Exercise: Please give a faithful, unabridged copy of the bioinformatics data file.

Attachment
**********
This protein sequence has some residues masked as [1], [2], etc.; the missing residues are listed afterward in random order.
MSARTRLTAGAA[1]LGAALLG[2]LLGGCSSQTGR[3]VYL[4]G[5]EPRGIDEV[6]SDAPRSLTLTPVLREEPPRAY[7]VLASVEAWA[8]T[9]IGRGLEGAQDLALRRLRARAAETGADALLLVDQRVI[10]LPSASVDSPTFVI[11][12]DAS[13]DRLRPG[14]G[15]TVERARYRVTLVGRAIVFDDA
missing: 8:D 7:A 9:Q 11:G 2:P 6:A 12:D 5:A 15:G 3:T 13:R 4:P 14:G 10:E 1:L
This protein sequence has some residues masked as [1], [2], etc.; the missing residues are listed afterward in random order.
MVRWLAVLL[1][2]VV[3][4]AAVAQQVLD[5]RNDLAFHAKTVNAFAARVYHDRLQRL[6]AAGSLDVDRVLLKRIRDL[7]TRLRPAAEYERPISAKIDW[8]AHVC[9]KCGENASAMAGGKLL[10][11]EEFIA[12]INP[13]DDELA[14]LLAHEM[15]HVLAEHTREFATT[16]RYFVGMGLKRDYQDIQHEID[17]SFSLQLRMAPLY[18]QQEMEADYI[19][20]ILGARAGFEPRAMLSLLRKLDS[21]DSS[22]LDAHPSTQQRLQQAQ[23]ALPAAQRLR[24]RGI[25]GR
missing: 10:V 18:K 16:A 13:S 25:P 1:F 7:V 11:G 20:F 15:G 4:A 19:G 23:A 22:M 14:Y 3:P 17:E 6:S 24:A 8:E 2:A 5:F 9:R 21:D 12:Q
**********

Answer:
This protein sequence has some residues masked as [1], [2], etc.; the missing residues are listed afterward in random order.
MSARTRLTAGAA[1]LGAALLG[2]LLGGCSSQTGR[3]VYL[4]G[5]EPRGIDEV[6]SDAPRSLTLTPVLREEPPRAY[7]VLASVEAWA[8]T[9]IGRGLEGAQDLALRRLRARAAETGADALLLVDQRVI[10]LPSASVDSPTFVI[11][12]DAS[13]DRLRPG[14]G[15]TVERARYRVTLVGRAIVFDDA
missing: 8:D 7:A 9:Q 11:G 2:P 6:A 12:D 5:A 15:G 3:T 13:R 4:P 14:G 10:E 1:L
This protein sequence has some residues masked as [1], [2], etc.; the missing residues are listed afterward in random order.
MVRWLAVLL[1][2]VV[3][4]AAVAQQVLD[5]RNDLAFHAKTVNAFAARVYHDRLQRL[6]AAGSLDVDRVLLKRIRDL[7]TRLRPAAEYERPISAKIDW[8]AHVC[9]KCGENASAMAGGKLL[10][11]EEFIA[12]INP[13]DDELA[14]LLAHEM[15]HVLAEHTREFATT[16]RYFVGMGLKRDYQDIQHEID[17]SFSLQLRMAPLY[18]QQEMEADYI[19][20]ILGARAGFEPRAMLSLLRKLDS[21]DSS[22]LDAHPSTQQRLQQAQ[23]ALPAAQRLR[24]RGI[25]GR
missing: 10:V 18:K 16:A 13:S 25:P 1:F 7:V 11:G 20:F 15:G 4:A 19:G 23:A 22:M 14:Y 3:P 17:E 6:S 24:A 8:E 2:A 5:F 9:R 21:D 12:Q